Throughout the COVID-19 pandemic, our colleagues have volunteered their time in many different and inspiring ways. Read more about the experiences of two of our colleagues.

Are you interested in volunteering for Evidence Aid? Contact Claire Allen to find out more at:  callen@evidenceaid.org.

Kat Timberlake

Like many of us, I subscribe to the ethos that research should be freely available to people in all corners of the world. So, when the call for volunteers came at the start of lockdown to help Evidence Aid with its growing COVID-19 evidence collection, this seemed to be a good way for me to contribute to the global response to the pandemic.

Once a publication has been identified as of interest, growing the relevant evidence collection involves multiple stages. After a new evidence summary has been written, and has undergone data checks and categorization, it is then translated into six other languages (Arabic, Simplified Chinese, Traditional Chinese, French, Portuguese and Spanish). Finally, the evidence summary and its translations are uploaded onto the Evidence Aid website. Because I have previous experience with online content management systems, it made sense for me to help with the uploading of summaries to the website.

After instruction from Claire Allen, Operations Manager at Evidence Aid, I began uploading the translations. In fact, I was the first person to join the translation uploading team and there was a backlog of work to reduce. However, other volunteers from around the world soon came on board – up to five at one point – and Claire and I together developed documentation on the uploading workflow to help the team to work efficiently. We have now cleared the backlog and, as of 21 July 2020, there were 336 sets of six translations on the website – which means that more than 2000 new pages have been uploaded since the beginning of March: a remarkable total!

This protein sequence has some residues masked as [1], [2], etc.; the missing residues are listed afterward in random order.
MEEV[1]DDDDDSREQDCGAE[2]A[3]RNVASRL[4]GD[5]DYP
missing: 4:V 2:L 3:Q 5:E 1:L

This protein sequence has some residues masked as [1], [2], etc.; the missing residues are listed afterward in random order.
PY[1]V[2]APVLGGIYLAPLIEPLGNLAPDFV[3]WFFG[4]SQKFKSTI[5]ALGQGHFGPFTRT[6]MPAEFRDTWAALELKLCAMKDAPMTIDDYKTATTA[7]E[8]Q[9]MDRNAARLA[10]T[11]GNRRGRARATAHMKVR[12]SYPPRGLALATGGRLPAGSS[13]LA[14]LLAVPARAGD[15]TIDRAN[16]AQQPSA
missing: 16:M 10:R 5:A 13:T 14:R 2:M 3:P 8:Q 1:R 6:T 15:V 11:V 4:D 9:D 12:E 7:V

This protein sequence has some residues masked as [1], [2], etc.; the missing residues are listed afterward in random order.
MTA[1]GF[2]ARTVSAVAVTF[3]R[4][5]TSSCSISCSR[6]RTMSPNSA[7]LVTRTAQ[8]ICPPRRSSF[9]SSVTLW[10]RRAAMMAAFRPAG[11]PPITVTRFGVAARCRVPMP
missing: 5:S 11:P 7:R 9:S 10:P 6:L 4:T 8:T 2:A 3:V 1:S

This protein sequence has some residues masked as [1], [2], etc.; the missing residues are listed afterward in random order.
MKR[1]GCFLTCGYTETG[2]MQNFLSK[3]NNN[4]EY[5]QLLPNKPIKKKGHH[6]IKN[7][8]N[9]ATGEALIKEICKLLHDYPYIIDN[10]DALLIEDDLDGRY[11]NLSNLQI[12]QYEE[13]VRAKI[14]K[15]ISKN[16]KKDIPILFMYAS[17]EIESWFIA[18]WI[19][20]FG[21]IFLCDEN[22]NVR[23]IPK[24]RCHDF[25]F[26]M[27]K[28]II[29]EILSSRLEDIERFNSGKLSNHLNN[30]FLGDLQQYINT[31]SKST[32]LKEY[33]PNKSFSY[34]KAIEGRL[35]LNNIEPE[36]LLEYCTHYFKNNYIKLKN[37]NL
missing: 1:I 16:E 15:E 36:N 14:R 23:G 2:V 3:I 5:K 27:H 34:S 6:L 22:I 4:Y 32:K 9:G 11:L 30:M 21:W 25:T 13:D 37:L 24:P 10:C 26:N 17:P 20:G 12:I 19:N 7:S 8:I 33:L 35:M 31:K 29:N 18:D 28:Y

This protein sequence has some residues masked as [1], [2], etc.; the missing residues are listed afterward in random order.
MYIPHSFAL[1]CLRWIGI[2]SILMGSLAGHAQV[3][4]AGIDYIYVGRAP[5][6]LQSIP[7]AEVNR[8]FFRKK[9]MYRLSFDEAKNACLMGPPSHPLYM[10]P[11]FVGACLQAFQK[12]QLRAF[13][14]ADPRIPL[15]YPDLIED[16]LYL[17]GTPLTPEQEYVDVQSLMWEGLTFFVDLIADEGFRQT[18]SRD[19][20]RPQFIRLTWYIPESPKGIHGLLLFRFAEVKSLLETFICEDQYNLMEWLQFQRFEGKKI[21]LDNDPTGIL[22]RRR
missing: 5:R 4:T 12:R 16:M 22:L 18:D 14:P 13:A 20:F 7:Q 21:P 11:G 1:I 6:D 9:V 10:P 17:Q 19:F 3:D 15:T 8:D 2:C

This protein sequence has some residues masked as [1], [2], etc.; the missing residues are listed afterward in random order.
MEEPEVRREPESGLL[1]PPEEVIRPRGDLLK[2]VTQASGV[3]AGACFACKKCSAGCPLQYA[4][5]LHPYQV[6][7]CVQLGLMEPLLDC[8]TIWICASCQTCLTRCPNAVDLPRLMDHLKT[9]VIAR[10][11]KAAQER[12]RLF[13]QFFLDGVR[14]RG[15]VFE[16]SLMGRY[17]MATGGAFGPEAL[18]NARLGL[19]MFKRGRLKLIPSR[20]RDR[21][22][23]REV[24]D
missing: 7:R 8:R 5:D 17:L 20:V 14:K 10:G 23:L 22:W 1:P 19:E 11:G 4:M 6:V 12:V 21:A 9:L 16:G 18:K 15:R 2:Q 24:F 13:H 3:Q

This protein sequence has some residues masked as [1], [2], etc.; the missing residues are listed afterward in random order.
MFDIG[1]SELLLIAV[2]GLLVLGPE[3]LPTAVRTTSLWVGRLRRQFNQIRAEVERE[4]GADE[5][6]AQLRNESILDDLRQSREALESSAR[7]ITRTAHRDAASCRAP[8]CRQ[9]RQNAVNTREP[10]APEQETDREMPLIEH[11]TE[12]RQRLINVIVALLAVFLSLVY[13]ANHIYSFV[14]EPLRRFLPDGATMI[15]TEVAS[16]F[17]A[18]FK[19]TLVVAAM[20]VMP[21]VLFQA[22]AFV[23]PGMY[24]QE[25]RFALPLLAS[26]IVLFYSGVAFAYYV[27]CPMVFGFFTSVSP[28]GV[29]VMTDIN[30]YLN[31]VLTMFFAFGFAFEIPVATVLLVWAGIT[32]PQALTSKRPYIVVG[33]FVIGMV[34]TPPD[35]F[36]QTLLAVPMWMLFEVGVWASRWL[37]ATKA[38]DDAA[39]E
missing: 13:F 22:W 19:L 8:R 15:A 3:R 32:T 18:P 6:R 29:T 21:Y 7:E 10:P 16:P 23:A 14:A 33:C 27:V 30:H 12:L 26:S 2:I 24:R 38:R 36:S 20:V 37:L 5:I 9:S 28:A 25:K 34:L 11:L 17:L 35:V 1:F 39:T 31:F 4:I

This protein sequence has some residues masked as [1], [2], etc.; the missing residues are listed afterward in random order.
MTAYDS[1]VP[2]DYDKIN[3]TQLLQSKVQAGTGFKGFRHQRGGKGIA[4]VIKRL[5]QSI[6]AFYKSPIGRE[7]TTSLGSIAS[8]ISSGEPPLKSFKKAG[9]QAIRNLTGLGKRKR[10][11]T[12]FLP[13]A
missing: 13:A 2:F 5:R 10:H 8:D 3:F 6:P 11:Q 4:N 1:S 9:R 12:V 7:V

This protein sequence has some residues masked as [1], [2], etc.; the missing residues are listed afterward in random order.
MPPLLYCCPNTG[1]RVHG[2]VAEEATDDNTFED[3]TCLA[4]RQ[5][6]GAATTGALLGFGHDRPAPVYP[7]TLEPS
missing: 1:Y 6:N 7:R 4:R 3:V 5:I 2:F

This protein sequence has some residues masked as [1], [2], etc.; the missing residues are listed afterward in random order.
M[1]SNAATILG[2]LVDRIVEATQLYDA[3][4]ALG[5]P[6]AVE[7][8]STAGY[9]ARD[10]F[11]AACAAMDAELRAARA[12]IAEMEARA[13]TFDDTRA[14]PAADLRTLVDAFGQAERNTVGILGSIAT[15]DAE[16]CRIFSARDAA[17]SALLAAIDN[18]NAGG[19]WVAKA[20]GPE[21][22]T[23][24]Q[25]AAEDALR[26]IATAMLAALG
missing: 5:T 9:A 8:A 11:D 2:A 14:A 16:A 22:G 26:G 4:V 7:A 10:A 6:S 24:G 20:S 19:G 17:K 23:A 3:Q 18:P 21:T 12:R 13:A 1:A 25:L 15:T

At the time of writing, the translations team now comprises three members and we are managing to stay on top of the workload. However, there will be the future challenge of combined summaries. Thousands of reviews are currently being published, so the overall aim will be to collate the evidence on one aspect of COVID-19 infection and its consequences in a single web page. This approach will require a new web page format, plus updates as and when new evidence is published – so the next few months will be interesting!

Caroline Freeman

In a situation as unprecedented as the COVID-19 pandemic, it is natural to want to do something to help, but, even as someone working in a medical field, I was uncertain how I could be of use. I was therefore really pleased to have the opportunity to volunteer with Evidence Aid only a few days after lockdown started. Over the past few months, I have been reading systematic review manuscripts and drafting summaries for uploading onto the Evidence Aid website. It has been great to do something that aligns so well both with my team’s work in the Value Demonstration Practice and with our wider aim as a company: clearly and accurately communicating evidence to bring benefit to patients. Volunteering has given me the opportunity to see the breadth of the novel research being published on COVID-19, and it has been encouraging to read about the public health and treatment approaches that could be used to improve patient care. The dedication and collaborative approach of the Evidence Aid team has been really clear from the start, and I feel lucky that I have been able to make a small contribution.

You can find the Evidence Aid website here: https://evidenceaid.org/